Google Keep is a service for storing any notes. I replaced it by Org Mode plugin for Emacs, but you can also use tasks in NextCloud.
Google maps could be easily replaced by OpenStreetMap. In most cases it’s pretty accurate and if not you can edit it by yourself. This project is fully open source.
In the Covid-19 situation plenty of new services providing video calls were created. So right now there is plenty of options to choose from. I replaced Google Meet with Telegram, Jitsi and in some cases TeamSpeak (audio only). All of them are viable options that allows you to have conversations with others and some even have option for sharing your screen or other documents. From the privacy standpoint the best is the Telegram, which allows you to have E2E encrypted calls. From anonymity perspective the best option is Jitsi, which doesn’t need any account for creating a meeting. If you want to host it by yourself, you can do so with both Jitsi and TeamSpeak.
Google Office suite
Google Office suite in this case refers to Google Docs, Google Sheet, Google Slides etc. I must say that in this case, I didn’t found any good alternative for online collaboration. But for other things I’m mostly using LibreOffice and sharing the documents on NextCloud. I found out there is even Open Document Reader available for Android, so it’s possible to read them on the mobile. If you want to collaborate on MarkDown documents you can use hackmd.io, which even has integrated WYSIWIG editor.
The best option in this case is to use NextCloud. The only thing I’m missing on NextCloud is the option to allow other users to subscribe to gallery via email and got notification about new photos in the gallery.
The word “google” something got to our everyday vocabulary, but they are other search engines you can use that will not invade your privacy. Here are two of them I’m using most often.
Brave Search is a new one on the field from the creators of the Brave browser. It’s focused on privacy and returns non personalized search results.
DuckDuckGo is another privacy focused search engine. Like in the case Brave Search it returns non personalized search results.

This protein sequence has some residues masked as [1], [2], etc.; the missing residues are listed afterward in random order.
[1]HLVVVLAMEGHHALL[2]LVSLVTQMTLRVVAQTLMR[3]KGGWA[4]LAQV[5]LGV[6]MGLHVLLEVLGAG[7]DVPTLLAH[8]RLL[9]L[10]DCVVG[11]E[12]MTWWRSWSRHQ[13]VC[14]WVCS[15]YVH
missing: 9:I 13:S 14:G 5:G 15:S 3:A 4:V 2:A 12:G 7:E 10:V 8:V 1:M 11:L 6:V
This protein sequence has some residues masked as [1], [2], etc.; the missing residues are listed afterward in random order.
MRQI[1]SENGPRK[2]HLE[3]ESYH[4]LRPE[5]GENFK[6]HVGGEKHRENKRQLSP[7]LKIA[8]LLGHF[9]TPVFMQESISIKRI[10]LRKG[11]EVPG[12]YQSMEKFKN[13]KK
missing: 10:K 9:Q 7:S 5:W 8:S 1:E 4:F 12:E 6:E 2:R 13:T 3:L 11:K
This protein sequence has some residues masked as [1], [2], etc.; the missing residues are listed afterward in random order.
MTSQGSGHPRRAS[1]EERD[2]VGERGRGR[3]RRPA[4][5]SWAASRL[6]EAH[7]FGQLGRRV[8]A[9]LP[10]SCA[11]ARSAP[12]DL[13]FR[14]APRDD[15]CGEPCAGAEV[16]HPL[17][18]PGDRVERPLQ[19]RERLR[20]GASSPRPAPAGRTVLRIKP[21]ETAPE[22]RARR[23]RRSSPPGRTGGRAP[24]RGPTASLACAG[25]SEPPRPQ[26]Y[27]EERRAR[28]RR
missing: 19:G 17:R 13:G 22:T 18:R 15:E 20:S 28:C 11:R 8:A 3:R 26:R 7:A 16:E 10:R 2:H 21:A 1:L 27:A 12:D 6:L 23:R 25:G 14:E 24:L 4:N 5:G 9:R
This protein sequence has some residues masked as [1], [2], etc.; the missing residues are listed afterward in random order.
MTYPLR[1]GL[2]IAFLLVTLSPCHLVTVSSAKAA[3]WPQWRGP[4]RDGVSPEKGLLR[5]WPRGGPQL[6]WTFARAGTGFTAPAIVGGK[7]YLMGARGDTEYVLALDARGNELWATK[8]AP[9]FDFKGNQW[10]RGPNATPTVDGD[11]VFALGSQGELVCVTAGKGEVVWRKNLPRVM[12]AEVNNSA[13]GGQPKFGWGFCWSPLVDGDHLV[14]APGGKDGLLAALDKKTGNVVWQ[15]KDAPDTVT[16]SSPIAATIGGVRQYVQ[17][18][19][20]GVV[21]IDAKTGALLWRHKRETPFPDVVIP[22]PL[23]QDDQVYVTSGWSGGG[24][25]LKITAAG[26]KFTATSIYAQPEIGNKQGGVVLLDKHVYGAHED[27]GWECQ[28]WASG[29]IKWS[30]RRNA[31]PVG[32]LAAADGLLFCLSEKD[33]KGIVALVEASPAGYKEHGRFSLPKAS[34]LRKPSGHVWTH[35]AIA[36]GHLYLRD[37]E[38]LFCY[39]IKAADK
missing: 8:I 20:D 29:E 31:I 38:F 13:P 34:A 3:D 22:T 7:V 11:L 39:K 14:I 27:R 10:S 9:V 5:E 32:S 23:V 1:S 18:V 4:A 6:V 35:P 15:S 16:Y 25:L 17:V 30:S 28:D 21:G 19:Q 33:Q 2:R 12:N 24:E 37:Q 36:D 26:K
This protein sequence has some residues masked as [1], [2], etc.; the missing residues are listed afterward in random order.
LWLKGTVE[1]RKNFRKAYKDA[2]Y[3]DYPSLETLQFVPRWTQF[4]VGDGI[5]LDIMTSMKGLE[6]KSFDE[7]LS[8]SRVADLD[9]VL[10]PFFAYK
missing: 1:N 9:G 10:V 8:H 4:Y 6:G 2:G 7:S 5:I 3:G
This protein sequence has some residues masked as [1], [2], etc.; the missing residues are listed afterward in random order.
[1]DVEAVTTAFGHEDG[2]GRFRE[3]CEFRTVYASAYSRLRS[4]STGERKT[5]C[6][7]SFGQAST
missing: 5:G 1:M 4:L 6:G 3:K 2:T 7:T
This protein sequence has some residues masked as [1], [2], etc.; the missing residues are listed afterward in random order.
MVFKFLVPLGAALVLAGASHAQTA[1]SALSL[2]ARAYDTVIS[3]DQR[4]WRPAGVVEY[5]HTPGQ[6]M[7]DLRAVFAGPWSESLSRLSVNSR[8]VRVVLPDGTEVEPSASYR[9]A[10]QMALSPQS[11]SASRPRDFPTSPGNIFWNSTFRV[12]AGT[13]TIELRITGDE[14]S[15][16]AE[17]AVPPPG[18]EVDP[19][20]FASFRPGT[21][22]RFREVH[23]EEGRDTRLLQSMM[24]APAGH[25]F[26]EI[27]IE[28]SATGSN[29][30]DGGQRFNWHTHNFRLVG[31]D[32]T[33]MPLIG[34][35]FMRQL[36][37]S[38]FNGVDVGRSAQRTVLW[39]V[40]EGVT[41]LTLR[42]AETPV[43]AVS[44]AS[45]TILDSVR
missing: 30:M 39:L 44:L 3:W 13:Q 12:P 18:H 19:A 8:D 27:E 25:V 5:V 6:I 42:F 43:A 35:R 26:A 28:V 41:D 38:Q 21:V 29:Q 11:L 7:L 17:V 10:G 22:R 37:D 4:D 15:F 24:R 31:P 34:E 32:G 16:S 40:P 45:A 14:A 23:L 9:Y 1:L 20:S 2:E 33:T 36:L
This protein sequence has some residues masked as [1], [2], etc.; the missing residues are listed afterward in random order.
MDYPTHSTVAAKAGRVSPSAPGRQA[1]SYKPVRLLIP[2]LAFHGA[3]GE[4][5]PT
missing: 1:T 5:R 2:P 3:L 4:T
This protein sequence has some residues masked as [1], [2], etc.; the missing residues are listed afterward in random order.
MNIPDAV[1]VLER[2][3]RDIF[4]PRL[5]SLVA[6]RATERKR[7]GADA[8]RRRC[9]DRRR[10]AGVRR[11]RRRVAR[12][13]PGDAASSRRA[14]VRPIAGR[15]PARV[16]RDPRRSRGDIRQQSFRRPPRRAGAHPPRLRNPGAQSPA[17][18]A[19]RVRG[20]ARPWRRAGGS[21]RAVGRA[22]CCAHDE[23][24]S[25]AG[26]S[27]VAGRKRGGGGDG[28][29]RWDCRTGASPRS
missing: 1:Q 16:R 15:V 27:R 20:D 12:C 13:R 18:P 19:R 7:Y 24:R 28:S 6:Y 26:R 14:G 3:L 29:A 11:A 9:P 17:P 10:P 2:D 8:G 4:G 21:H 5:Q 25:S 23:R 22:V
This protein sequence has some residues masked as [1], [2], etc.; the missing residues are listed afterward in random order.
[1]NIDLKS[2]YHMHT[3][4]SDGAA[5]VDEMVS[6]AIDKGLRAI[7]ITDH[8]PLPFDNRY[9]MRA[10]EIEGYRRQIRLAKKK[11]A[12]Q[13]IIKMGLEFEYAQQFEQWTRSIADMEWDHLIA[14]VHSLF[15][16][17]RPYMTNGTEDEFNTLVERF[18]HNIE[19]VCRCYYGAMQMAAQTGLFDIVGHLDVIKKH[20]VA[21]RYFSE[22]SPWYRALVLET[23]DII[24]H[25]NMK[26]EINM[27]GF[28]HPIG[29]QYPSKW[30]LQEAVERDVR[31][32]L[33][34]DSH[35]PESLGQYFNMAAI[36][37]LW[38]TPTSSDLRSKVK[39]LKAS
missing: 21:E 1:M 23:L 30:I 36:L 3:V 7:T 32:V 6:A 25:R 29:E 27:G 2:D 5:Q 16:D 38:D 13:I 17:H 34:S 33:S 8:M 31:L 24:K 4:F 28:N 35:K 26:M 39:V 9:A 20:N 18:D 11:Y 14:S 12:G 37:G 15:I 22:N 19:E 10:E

For Gmail there are some privacy focused alternatives, you can use. I tried two of them.
First I went with ProtonMail. It is using E2E encryption, so your data are not accessible by the ProtonMail admins. I was happy with it, but I was limited by the number of custom domains and didn’t want to to pay additional price for switching to higher tier.
So I looked for another alternative and now I’m using Tutanota. It’s open source, they have client for desktop and Android devices and same as protonmail they are using E2E encryption and 2-factor authentication.
Both of the options are pretty solid and you can surely find more privacy focused email services. Just forward all the mails from Gmail to new email and you are good to go.
Youtube has plenty of alternatives nowadays, but the main issue is content. I still find myself looking at youtube videos, because the video can’t be found anywhere else. But I will mention at least few options here.
Odysee is a video hosting site created by using blockchain technology and their own cryptocurrency and running on LBRY protocol. Because of this the authors are not able to censor anything (they can block the content on Odysee, but they can’t remove it from LBRY, so if there is still at least one copy of the video in blockchain, it could still be found). From the privacy point of view, they don’t collect any information about you (except e-mail and LBC wallet). You can even use it without creating any account at all.
Peertube is a decentralized video hosting service, which allows users to share videos in P2P way. I personally didn’t tried it, but it’s one of the suitable alternatives.